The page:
The Laggards (16%): This is my grand-uncle. Anytime there is an online fraud in a bank, he messages all of us and calls up to say that this is the reason why he doesn’t have an online account or an active debit card. Old people, who are uncomfortable with technology form a large part of this segment.

Paytm ya ATM?

Right after demonetization, the usage of mobile wallets shot up. According to a News report on 21 Nov 2016, Paytm was witnessing about 7 million daily transactions worth about Rs. 120 crore, crossing $ 5 bn Gross Merchandise Value (GMV) sales, four months ahead of its target. Other mobile wallet companies such as MobiKwik and Freecharge also witnessed steep growth. State Bank of India’s SBI Buddy wallet became the fourth largest mobile wallet in the country. In January 2017, the Government mobile wallet BHIM was launched which is an Aadhaar-based mobile wallet to make digital payments directly from the users’ bank accounts. “In the future only your thumb will be needed to make a payment,” PM Modi said during the launch.

Now that the initial frenzy of demonetization has died down, where do the mobile wallets lie on the payment instruments usage curve? The February release of the RBI bulletin states that there was close to an 114-percent rise in the number of wallet transactions between October and December. While the total number of wallet transactions stood at 995 lakh, it successively grew to 1,380.9 lakh in November and shot up to 2,131 lakh transactions in December.

However, the mobile wallets still could not overshadow the credit and debit cards because credit card users were never stopped using them and as the cash flow improved, debit card loyals like me were back to the que-less ATMs. After all, how do I pay my bai with a mobile wallet?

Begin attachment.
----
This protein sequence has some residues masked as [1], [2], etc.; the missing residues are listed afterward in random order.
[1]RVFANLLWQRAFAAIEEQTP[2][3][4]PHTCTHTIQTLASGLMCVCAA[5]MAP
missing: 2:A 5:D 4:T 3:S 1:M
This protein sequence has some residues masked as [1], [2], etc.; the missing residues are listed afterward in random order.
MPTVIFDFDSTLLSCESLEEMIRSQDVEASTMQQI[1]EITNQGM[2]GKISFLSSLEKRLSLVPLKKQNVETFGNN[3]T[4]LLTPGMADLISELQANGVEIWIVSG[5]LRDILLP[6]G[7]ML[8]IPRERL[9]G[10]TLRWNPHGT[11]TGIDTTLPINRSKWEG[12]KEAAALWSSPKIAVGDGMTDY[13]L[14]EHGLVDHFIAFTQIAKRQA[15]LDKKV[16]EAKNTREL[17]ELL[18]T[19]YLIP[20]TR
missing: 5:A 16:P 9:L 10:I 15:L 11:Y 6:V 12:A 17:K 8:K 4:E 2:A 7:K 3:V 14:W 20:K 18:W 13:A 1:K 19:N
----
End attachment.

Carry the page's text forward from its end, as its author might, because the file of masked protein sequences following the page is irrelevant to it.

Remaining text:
So, despite an unprecedented number of downloads, what are the barriers that prevent the mobile wallets adoption in India?

Barriers to Adoption

1. The first barrier is the problem of plenty. To transact through a mobile wallet, both parties should have the same app. Now how many apps I am supposed to download and link my bank accounts to?

2. The dream is of digital India but the basic requirement of this dream — seamless connectivity — is still a dream; and a faraway dream now because of the Jio free internet scheme closing.

3. People have recently become used to the idea of online transactions amidst all the online frauds. How safe is money in a phone app which can easily drop off my hand during the local train rush?

4. Banks and Government are launching their own wallets e.g. UPI and IDFC’s Aadhar-linked POS machines. People would trust these institutions more than wallet companies.

5. Money makes money in the bank which is not the case in mobile wallets.

So how to get people hooked to mobile wallets?

Do you remember that silly prank where someone ties a ten rupee note with an invisible string and you keep following the note as the other person keeps pulling the string? Well, that same hack works quite well for the mobile wallets. The cashback feature is so addictive that after I got Rs. 10 cashback for an order on Zomato through Paytm, I have been ordering food and paying my electricity and phone bills through Paytm in the hope of getting that 100% cashback every hour to the Chosen One. Other hacks include advertisements and offers in outlets, sponsoring events and presence on social media.

To conclude, I feel mobile wallets rode a huge wave during demonetization scare and they are still riding on it (because this time when my kids’ Bua visited, she transferred e-money-love through Paytm!). However, the wave is soon turning into a plateau. The mobile wallet companies now need to up their ante, what with the latest news of Amazon getting a nod from RBI for a mobile wallet. “We are pleased to receive our PPI license from the RBI (Reserve Bank of India). Our focus is providing customers a convenient and trusted cashless payments experience,” Amazon India said in a statement yesterday (13 Apr 2013).

http://www.hindustantimes.com/business-news/amazon-india-gets-rbi-nod-for-mobile-wallet/story-90kjChBjq4fSZtAl5ArBkP.html

So Paytm, ab kuch aur bhi karo, else the Amazon smile may widen enough to engulf a large share of the mobile wallet companies.